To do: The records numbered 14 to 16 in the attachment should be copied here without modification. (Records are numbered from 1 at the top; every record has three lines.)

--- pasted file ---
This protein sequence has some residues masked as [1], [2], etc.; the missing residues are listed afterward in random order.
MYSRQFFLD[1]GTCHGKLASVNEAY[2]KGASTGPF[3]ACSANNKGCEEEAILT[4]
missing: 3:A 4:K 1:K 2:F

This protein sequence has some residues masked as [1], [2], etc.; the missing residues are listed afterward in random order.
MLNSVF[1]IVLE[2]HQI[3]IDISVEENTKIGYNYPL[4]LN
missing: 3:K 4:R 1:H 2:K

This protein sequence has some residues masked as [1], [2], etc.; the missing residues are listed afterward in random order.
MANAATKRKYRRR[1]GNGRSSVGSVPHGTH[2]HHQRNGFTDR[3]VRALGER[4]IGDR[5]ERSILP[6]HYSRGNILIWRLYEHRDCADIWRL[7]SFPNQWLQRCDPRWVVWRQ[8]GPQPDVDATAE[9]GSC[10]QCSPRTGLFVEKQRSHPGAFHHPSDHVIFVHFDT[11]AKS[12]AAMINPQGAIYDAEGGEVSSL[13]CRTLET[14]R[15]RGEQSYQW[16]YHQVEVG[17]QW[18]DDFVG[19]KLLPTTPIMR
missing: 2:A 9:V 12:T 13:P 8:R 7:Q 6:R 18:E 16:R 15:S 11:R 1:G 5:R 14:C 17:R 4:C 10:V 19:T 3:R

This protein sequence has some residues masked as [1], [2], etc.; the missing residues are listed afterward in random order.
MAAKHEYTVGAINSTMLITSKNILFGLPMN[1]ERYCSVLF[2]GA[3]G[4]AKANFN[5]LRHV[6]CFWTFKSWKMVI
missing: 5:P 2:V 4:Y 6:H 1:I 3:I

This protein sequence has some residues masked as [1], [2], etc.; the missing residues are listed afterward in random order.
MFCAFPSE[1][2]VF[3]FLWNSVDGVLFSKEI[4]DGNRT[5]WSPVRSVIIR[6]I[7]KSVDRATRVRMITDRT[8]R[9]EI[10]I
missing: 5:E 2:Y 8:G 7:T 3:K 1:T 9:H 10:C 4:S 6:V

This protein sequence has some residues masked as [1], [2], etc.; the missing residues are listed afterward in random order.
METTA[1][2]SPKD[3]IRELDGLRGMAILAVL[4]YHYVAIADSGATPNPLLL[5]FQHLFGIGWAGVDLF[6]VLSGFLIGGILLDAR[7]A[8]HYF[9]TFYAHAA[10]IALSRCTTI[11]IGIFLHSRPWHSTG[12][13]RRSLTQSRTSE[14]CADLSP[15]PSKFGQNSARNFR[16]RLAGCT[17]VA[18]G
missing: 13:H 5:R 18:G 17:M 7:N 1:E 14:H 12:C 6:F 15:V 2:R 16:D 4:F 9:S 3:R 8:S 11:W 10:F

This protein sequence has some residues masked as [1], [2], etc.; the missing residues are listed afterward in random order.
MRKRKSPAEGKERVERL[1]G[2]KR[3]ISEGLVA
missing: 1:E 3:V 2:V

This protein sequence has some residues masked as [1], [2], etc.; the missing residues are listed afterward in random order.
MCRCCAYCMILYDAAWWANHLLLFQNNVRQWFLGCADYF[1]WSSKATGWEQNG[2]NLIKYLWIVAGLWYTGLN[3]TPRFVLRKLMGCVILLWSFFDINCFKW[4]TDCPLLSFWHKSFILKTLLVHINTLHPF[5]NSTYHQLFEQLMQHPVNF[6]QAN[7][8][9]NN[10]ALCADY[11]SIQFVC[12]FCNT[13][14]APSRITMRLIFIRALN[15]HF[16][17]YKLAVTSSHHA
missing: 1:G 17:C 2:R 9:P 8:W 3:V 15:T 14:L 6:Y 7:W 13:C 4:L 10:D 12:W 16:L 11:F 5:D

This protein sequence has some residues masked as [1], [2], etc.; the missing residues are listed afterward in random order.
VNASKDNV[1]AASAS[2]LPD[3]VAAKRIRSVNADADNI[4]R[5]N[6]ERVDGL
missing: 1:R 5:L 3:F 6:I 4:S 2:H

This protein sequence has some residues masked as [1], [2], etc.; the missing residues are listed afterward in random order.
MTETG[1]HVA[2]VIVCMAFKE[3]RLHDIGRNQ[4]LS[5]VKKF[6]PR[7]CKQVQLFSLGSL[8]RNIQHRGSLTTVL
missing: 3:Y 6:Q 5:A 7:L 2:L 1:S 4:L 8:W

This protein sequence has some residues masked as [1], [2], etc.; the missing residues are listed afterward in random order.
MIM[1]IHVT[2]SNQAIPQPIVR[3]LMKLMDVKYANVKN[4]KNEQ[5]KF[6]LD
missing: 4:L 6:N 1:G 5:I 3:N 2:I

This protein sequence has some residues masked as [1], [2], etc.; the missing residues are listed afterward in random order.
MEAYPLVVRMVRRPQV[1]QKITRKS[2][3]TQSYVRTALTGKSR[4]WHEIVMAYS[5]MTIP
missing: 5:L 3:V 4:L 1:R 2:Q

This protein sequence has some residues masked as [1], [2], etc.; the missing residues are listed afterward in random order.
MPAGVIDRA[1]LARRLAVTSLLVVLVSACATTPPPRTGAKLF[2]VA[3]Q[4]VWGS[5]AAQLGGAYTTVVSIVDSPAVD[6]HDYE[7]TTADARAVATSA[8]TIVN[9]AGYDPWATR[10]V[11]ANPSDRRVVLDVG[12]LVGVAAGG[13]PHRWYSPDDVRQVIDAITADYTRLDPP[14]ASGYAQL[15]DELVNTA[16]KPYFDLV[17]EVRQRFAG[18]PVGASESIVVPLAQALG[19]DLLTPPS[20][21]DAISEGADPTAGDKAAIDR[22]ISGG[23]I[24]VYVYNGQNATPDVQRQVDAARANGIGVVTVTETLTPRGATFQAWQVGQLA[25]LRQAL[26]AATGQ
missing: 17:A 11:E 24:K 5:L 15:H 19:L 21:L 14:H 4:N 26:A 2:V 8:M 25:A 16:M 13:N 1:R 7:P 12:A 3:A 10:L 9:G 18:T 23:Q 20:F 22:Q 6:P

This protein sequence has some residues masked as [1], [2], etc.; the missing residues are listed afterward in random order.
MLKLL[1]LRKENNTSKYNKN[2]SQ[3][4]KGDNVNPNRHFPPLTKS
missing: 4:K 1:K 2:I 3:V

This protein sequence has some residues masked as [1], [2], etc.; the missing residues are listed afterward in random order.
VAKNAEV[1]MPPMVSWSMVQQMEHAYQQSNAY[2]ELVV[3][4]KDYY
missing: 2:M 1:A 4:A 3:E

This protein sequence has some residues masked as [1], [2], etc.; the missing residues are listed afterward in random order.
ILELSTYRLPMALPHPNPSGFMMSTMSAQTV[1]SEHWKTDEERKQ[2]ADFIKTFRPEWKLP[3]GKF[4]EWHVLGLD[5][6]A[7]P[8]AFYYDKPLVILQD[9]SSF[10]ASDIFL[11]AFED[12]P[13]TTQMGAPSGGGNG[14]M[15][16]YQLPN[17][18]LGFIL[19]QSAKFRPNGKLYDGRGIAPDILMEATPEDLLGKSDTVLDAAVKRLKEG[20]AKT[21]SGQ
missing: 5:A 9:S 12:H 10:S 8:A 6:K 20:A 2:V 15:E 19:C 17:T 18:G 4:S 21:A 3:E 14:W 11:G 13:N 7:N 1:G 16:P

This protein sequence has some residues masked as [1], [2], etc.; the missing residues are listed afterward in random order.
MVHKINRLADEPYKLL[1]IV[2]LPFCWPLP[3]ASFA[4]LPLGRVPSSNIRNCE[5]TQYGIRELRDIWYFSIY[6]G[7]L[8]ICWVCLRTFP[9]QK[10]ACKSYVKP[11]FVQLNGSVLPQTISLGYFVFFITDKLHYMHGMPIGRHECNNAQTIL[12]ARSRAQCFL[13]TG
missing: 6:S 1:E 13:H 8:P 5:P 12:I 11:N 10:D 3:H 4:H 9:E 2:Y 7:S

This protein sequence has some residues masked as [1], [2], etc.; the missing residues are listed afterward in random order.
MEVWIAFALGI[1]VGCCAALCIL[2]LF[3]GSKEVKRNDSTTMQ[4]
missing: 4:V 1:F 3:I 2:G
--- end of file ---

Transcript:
This protein sequence has some residues masked as [1], [2], etc.; the missing residues are listed afterward in random order.
MLKLL[1]LRKENNTSKYNKN[2]SQ[3][4]KGDNVNPNRHFPPLTKS
missing: 4:K 1:K 2:I 3:V

This protein sequence has some residues masked as [1], [2], etc.; the missing residues are listed afterward in random order.
VAKNAEV[1]MPPMVSWSMVQQMEHAYQQSNAY[2]ELVV[3][4]KDYY
missing: 2:M 1:A 4:A 3:E

This protein sequence has some residues masked as [1], [2], etc.; the missing residues are listed afterward in random order.
ILELSTYRLPMALPHPNPSGFMMSTMSAQTV[1]SEHWKTDEERKQ[2]ADFIKTFRPEWKLP[3]GKF[4]EWHVLGLD[5][6]A[7]P[8]AFYYDKPLVILQD[9]SSF[10]ASDIFL[11]AFED[12]P[13]TTQMGAPSGGGNG[14]M[15][16]YQLPN[17][18]LGFIL[19]QSAKFRPNGKLYDGRGIAPDILMEATPEDLLGKSDTVLDAAVKRLKEG[20]AKT[21]SGQ
missing: 5:A 9:S 12:H 10:S 8:A 6:K 20:A 2:V 15:E 19:C 17:T 18:G 4:S 21:A 3:E 14:W 11:G 13:N 7:N 1:G 16:P